Spermatogenesis- Definition, Stages and Process with figure

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Spermatogenesis is the process of formation of mature sperm cells through a series of mitotic and meiotic divisions along with metamorphic changes in the immature sperm cell.

  • It is the male version of gametogenesis which results in the formation of mature male gametes.
  • In mammals, this takes place in the seminiferous tubules of the male reproductive system. Spermatogenesis requires optimal conditions to occur and is essential for sexual reproduction.
  • The complete process of spermatogenesis occurs in different stages that take place in different structures within the male reproductive system.
  • It begins in the seminiferous tubules within testes and then continues into the epididymis where maturation of the male gamete occurs, and they are further stored under ejaculation.
  • The location of the testes/scrotum is critical as a lower temperature (usually 1-8°C lower than the average human body temperature) is essential for the process of spermatogenesis.
  • Spermatogenesis begins in male after puberty and it is continued throughout life. Even though sperms are continuously being formed in the testes, not all areas of the testes can form sperm at the same time.
  • It takes as long as 74 days for an immature germ cell to develop into a mature male gamete, and during that time, there are many intermittent resting stages.


Image Source: Britannica, Created with BioRender.com.

The process of spermatogenesis can be broken into the following stages:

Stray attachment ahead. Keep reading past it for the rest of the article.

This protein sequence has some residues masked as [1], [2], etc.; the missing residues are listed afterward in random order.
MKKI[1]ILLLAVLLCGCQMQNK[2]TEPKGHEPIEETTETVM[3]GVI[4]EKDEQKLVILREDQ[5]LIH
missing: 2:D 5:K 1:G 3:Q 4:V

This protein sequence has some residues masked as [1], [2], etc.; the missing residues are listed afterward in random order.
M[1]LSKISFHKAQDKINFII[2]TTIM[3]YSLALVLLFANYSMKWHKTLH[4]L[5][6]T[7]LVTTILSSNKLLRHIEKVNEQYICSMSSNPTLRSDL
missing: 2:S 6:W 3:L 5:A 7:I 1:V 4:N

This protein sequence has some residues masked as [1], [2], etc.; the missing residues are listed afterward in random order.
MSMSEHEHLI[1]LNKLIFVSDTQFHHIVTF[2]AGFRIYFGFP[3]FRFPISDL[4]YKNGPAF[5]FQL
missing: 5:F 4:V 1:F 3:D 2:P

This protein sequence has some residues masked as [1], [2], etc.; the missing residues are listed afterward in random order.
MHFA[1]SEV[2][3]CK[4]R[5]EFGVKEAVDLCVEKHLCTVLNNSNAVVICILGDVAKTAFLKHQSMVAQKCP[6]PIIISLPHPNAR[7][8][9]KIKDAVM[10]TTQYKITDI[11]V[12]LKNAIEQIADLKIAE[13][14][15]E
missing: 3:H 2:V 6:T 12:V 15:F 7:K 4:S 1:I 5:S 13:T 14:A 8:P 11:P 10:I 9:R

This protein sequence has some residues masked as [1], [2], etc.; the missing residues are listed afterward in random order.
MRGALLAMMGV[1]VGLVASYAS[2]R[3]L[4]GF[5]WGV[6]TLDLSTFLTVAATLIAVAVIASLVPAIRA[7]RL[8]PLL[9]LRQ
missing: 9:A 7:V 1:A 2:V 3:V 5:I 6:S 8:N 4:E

A. Spermatocytogenesis

  • Spermatocytogenesis is the first stage of spermatogenesis which involves the division of single diploid cells into four haploid spermatocytes.
  • The testis is composed of numerous tightly coiled tubules called seminiferous tubules which are lined with stem cells. The immature cells called spermatogonia are formed from these stem cells.
  • The stem cells divide mitotically of which, the first half develop to form sperm cells, whereas the rest remain as stem cells to provide a continuous flow of stem cells in the tubules.
  • These cells then migrate towards Sertoli cells. Sertoli cells are the cells that are randomly scattered throughout the seminiferous tubules and provide nutrients to the developing spermatogonia.
  • Spermatogonia that cross the barrier to the Sertoli cells enlarge to form large primary spermatocytes.
  • After a resting period, these primary spermatocytes move towards the lumen of seminiferous tubes and undergo meiotic division I to produce two haploid secondary spermatocytes.
  • The number of chromosomes thus reduces from 46 to 23 in each spermatocyte. The genetic diversity observed in sexual reproduction is sourced through meiotic divisions.

B. Spermatidogenesis

  • Secondary spermatocytes rapidly enter meiosis II to produce haploid spermatids. As a result, four haploid spermatids are formed from single diploid spermatogonia.